The US and the EU stepped up pressure on Nicaragua on Monday with economic sanctions and travel bans as strongman Daniel Ortega entered a fourth term as president following a widely criticized election.
Ortega’s daughter and son, both presidential advisers, were among seven people on the EU’s list targeting those held responsible for “undermining democracy” and human rights violations, according to a press release from the European Council.
Other people sanctioned “because of the worsening situation in Nicaragua” were senior officials of the police force and the country’s electoral body, he said.
“Those targeted are responsible for serious human rights violations, including repression of civil society, support for fraudulent presidential and parliamentary elections and undermines democracy and the rule of law,” he said.
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In Washington, the US Treasury imposed sanctions on six regime officials, including two generals, the defense minister and officials from the telecommunications regulator who allegedly ran a farm of social media trolls to aid Ortega.
In addition, the State Department has imposed travel restrictions on 116 people linked to the Ortega regime, including mayors, prosecutors, security officials and universities.
The 116 were “complicit in undermining democracy in Nicaragua,” US Secretary of State Antony Blinken said in a statement.
US President Joe Biden called the Nicaraguan presidential election a “sham”, calling it “a sham election that was neither free nor fair, and certainly not democratic”.
The sanctions came on the day of the inauguration of Ortega and his wife, Vice President Rosario Murillo, after they were declared the winners of the November 7 elections, which were internationally rejected as rigged and illegitimate.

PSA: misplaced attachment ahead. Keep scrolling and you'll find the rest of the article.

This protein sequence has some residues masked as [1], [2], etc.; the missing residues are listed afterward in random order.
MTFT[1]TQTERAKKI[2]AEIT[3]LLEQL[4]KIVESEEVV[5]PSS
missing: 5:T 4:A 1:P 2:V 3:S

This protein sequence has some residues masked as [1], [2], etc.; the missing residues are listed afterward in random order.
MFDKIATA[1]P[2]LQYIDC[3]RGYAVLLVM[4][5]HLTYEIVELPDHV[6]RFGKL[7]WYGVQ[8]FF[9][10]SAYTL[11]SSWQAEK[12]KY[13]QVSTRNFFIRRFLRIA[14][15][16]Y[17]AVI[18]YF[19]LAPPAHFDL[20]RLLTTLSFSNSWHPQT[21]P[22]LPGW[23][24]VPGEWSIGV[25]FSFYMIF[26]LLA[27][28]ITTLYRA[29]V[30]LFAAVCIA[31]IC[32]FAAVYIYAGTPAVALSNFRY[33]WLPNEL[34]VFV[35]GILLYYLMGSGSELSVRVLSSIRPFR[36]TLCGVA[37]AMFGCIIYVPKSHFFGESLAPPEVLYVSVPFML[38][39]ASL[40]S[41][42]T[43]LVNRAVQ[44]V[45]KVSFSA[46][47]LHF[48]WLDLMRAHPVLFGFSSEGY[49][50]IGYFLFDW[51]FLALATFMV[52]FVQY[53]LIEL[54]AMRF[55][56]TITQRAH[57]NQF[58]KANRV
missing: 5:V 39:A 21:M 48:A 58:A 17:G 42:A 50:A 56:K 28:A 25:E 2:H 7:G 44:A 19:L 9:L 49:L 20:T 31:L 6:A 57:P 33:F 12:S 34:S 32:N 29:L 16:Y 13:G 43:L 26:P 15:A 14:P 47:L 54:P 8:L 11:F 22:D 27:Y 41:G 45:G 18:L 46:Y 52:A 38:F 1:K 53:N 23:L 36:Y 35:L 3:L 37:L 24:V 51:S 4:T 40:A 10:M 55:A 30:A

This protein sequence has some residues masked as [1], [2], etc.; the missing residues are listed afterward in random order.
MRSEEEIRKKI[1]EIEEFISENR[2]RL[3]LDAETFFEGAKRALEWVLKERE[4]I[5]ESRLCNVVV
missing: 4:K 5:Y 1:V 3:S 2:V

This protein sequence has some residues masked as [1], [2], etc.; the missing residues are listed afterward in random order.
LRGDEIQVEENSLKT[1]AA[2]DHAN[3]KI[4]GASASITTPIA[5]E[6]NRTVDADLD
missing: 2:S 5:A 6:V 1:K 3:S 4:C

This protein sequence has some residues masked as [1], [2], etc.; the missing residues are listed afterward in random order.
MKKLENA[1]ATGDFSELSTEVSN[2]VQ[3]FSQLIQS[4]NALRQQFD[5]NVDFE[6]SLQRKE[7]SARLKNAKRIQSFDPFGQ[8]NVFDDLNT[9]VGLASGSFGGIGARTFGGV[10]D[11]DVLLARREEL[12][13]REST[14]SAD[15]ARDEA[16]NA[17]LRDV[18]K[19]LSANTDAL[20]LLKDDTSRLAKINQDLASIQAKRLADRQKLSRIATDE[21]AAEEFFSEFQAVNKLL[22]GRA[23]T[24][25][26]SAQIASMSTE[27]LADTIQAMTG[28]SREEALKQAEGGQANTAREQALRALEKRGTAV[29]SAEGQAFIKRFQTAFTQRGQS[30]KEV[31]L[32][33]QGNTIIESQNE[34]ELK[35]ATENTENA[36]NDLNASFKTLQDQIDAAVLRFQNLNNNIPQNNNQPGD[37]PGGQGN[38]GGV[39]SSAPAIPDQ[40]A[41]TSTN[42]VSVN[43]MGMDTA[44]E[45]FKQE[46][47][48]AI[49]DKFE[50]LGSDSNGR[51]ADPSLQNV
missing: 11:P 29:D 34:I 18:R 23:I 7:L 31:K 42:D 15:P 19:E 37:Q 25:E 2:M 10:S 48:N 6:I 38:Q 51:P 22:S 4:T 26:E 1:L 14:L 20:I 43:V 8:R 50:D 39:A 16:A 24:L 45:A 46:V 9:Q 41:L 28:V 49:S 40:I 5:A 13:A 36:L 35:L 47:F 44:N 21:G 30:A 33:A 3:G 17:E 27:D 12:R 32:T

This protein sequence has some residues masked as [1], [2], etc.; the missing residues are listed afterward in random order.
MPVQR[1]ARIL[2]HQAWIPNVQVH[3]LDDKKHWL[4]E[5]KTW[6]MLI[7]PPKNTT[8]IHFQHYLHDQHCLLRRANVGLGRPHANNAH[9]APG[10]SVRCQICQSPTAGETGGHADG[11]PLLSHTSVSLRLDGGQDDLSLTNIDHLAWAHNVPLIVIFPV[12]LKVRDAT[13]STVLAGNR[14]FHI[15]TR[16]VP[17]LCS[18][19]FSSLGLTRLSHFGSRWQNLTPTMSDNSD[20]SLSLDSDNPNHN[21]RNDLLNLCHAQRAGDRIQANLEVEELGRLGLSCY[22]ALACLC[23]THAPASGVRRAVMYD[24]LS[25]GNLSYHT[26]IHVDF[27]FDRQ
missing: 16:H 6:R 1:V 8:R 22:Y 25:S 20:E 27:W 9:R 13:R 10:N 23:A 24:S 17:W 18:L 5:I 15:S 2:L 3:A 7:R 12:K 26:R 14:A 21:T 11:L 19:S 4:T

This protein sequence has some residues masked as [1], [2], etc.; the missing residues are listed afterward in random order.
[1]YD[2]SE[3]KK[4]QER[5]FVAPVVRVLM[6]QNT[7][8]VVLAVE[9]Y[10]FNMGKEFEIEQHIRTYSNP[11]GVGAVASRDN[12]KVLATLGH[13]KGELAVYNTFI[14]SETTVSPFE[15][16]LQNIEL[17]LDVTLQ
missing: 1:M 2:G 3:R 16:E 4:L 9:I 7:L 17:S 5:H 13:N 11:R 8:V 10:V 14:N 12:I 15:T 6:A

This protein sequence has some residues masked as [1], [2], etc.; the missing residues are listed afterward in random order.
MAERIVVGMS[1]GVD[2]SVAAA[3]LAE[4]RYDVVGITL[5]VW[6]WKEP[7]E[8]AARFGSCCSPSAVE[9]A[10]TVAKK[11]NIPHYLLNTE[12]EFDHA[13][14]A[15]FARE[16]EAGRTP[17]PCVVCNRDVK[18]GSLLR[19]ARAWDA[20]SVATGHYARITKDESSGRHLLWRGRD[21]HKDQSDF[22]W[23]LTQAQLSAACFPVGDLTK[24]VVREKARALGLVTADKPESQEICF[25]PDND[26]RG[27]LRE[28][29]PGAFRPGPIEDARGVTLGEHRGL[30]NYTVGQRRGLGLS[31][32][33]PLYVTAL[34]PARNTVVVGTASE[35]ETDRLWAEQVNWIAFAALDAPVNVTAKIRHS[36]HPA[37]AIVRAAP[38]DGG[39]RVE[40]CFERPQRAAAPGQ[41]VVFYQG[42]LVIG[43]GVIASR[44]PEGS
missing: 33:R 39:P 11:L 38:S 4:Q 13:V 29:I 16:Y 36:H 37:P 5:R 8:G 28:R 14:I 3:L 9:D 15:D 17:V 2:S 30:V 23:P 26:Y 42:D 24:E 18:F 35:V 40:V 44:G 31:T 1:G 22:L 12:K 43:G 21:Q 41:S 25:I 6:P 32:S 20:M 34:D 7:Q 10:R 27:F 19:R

Following electoral travel restrictions, the United States imposed visa restrictions on Ortega and Murillo while the European Union did the same for Murillo and one of Ortega’s sons.
Ahead of the November elections, Nicaraguan authorities detained nearly 40 opposition figures, including seven presidential candidates, securing victory for longtime leader Ortega and his wife.
The State Department said the regime still held 170 political prisoners.
“We are undertaking these economic sanctions and visa restrictions to promote accountability for the authoritarianism and growing abuses of the Ortega-Murillo regime,” Blinken said in a statement.
“President Ortega is investing himself today for a new presidential mandate, but the predetermined election he organized on November 7 does not give him a new democratic mandate; only free and fair elections can do that.
The EU’s sanctions list on Monday included Nicaragua’s Supreme Electoral Council for its handling of last year’s elections, its leader, its deputy leader and a senior official who served as interim leader in 2018.
The country’s telecommunications company has also been listed for its role “in silencing the independent media” and the spread of “disinformation” alongside its boss.
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